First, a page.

Where’s My Air?

swcoil_superadminAir Flow, HVAC System

HVAC fans

Air flow in an HVAC system is very important to achieving the primary goal, which is comfort within a space.  Reducing the necessary quantity of air can create a lot of problems, and these problems happen frequently with today’s prepackaged equipment. The competitiveness in our industry pushes efficiency, thereby limiting the ability to have extra capacity in any fan selection.  When you factor in the desires for less shipping weight and reducing costs, you will not be able to provide extra fan and motor capacity.

HVAC packages (such as rooftop units) have supply fans that are sized for an air flow volume based on a predetermined external static pressure.  An example would be a 10-ton unit, 4000 CFM of air (400 CFM per ton) against .75” of external resistance.  The .75” is anything that is remote from the unit and may include both return air and supply air ductwork, grilles and registers. The motor HP would be predetermined based on this external static pressure.

Larger central station air handlers or belt drive commercial units have an advantage, because the designer has the ability to select the fan (type and size) and its capacity (CFM versus static pressure) based on the project requirements thereby building in service factors to make sure air flow isn’t compromised.  For example, a central station unit to provide 20,000 CFM of air at 2.00 external static pressure but can factor in a drive (fan, motor and drive components) that can handle up to 10% more capacity.

Direct drive fan coil units (ceiling, wall or floor) are always sized based on a given CFM versus a very low amount of external static pressure.  Since the motor is directly connected to the fan, any modifications can drastically change the air flow.

Packaged units and condensing units that are “air cooled” can also have air flow problems on the condenser side, since they depend on direct connected motors to propeller fans. These are never sized for any external resistance.

Why is air flow less than required?

On supply fans in any type of HVAC unit, initial reduction of air flow is always based on too much external static pressure.  If the goal is 400 CFM per ton and the external static pressure maximum is exceeded, the air flow may be reduced by 5% or 10%.  This will in turn reduce the BTUH capacity of the unit and the air coverage within the space.  Less air creates a lower air velocity; and therefore, a reduction of air throw into the space.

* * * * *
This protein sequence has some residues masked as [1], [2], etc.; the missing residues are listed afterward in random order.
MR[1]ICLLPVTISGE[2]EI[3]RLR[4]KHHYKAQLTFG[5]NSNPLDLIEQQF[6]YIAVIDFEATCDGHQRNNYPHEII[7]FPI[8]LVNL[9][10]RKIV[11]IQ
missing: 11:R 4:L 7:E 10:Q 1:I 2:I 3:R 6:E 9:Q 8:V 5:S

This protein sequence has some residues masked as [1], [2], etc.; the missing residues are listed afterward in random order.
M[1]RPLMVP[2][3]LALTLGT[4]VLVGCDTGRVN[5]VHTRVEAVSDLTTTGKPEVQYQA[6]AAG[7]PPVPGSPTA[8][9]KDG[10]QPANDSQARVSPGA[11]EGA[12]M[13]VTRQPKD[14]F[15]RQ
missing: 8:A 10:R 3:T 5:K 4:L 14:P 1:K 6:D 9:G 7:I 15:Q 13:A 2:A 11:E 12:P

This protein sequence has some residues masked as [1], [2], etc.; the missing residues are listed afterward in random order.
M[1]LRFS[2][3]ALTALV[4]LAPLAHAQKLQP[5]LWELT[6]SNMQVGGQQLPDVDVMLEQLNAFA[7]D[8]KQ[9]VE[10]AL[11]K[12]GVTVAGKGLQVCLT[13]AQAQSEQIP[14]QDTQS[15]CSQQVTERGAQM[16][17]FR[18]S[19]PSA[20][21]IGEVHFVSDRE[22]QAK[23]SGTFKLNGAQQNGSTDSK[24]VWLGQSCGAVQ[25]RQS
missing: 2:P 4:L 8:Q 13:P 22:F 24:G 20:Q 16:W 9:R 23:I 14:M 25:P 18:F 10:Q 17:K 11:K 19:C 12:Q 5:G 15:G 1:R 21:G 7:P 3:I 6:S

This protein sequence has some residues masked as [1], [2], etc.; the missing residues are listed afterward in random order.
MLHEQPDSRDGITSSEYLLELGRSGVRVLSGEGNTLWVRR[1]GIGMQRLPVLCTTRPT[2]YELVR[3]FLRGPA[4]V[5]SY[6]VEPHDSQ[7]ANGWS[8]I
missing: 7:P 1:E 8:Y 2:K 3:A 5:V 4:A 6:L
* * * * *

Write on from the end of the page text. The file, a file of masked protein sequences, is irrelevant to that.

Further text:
The external components must be designed to the maximum external static pressure.  If not, you will immediately experience air volume problems.

During the life of your unit, fouled air side components can also drastically reduce air flow in any HVAC unit. The primary causes of increased static pressure are:  1) dampers, 2) filters and 3) coils.

Let’s examine each one separately:

  • Recirculated, fresh or exhaust air dampers can have added static pressure characteristics due to improper opening and closing. Blades can stick producing as much as twice the static pressure rating for the damper.
  • Filters that are dependent on periodic maintenance can load, and they can have twice the static pressure rating when clean.  Every facility and every installation have a different need for the changing of filters.  If you don’t keep up with this, not only do you have unfiltered air, but you have less of it.
  • Over the long haul, coils can cause the biggest difference in design and actual static pressure.  Coils become plugged when the upstream air is fouled.  Over the years, these coils (especially multi-row cooling type) can have double or triple the static pressure as originally designed.  Since the heat exchanger produces the heating or cooling BTUH, you can also have less heat exchange, which is a double whammy with the loading of these coils.  Dirt and foreign material act as an insulator that reduces the exchange between what is running through the tubes and what is flowing across the fins.
  • Condenser coil loading can be a very serious problem, because the fan is a propeller fan. Any fouling can cause condenser air flow to be reduced dramatically creating high head pressures that over time can create major component damage to include compressor failures.  Remember: There is no protection of filtration on the entering air side, and coils can be upwards of 20 to 22 fins per inch.  All installations do not have a clean environment, so there will be dirt and foreign material entering the condenser.

Southwest Coil represents USA Coil & Air exclusively in the Southwest Region.  With 4+ decades of knowledge and experience, we are coil experts.  We can assist you with clogged and dirty coil replacement. We have built thousands of designs, and many times can build with just a make and a model number.  Important:  We have expedited shipments for those projects where catastrophic problems need to be rectified ASAP.